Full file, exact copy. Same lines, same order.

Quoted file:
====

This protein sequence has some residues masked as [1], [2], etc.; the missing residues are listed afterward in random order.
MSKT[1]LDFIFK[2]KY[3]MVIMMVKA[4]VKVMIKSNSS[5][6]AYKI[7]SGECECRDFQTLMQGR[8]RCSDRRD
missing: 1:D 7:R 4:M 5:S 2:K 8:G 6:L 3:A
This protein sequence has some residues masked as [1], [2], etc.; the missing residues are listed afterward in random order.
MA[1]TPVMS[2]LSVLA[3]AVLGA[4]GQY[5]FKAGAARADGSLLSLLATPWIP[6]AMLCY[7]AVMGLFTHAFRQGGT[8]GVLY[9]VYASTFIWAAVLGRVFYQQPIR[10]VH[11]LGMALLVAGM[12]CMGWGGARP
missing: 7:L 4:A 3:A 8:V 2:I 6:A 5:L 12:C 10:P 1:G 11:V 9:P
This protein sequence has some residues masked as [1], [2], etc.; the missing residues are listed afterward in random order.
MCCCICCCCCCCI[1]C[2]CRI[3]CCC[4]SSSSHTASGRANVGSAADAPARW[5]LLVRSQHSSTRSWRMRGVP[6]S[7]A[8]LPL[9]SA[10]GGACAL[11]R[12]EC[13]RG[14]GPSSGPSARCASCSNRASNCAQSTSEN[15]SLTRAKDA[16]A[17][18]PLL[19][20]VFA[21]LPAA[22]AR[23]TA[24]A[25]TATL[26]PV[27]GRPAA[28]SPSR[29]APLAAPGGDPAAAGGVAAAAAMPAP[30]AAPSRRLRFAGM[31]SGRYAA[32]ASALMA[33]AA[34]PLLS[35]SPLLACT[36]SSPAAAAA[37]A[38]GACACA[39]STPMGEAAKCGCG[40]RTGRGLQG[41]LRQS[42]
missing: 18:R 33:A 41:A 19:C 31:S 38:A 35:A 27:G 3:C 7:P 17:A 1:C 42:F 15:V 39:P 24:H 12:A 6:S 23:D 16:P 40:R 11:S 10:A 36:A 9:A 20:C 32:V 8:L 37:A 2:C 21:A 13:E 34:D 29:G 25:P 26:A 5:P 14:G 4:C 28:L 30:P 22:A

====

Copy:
This protein sequence has some residues masked as [1], [2], etc.; the missing residues are listed afterward in random order.
MSKT[1]LDFIFK[2]KY[3]MVIMMVKA[4]VKVMIKSNSS[5][6]AYKI[7]SGECECRDFQTLMQGR[8]RCSDRRD
missing: 1:D 7:R 4:M 5:S 2:K 8:G 6:L 3:A
This protein sequence has some residues masked as [1], [2], etc.; the missing residues are listed afterward in random order.
MA[1]TPVMS[2]LSVLA[3]AVLGA[4]GQY[5]FKAGAARADGSLLSLLATPWIP[6]AMLCY[7]AVMGLFTHAFRQGGT[8]GVLY[9]VYASTFIWAAVLGRVFYQQPIR[10]VH[11]LGMALLVAGM[12]CMGWGGARP
missing: 7:L 4:A 3:A 8:V 2:I 6:A 5:L 12:C 10:P 1:G 11:V 9:P
This protein sequence has some residues masked as [1], [2], etc.; the missing residues are listed afterward in random order.
MCCCICCCCCCCI[1]C[2]CRI[3]CCC[4]SSSSHTASGRANVGSAADAPARW[5]LLVRSQHSSTRSWRMRGVP[6]S[7]A[8]LPL[9]SA[10]GGACAL[11]R[12]EC[13]RG[14]GPSSGPSARCASCSNRASNCAQSTSEN[15]SLTRAKDA[16]A[17][18]PLL[19][20]VFA[21]LPAA[22]AR[23]TA[24]A[25]TATL[26]PV[27]GRPAA[28]SPSR[29]APLAAPGGDPAAAGGVAAAAAMPAP[30]AAPSRRLRFAGM[31]SGRYAA[32]ASALMA[33]AA[34]PLLS[35]SPLLACT[36]SSPAAAAA[37]A[38]GACACA[39]STPMGEAAKCGCG[40]RTGRGLQG[41]LRQS[42]
missing: 18:R 33:A 41:A 19:C 31:S 38:A 35:A 27:G 3:C 7:P 17:A 1:C 42:F 15:V 39:P 24:H 12:A 6:S 23:D 16:P 40:R 11:S 10:A 36:A 9:A 20:C 32:V 8:L 37:A 2:C 21:A 13:E 34:D 29:G 25:P 26:A 5:P 14:G 4:C 28:L 30:P 22:A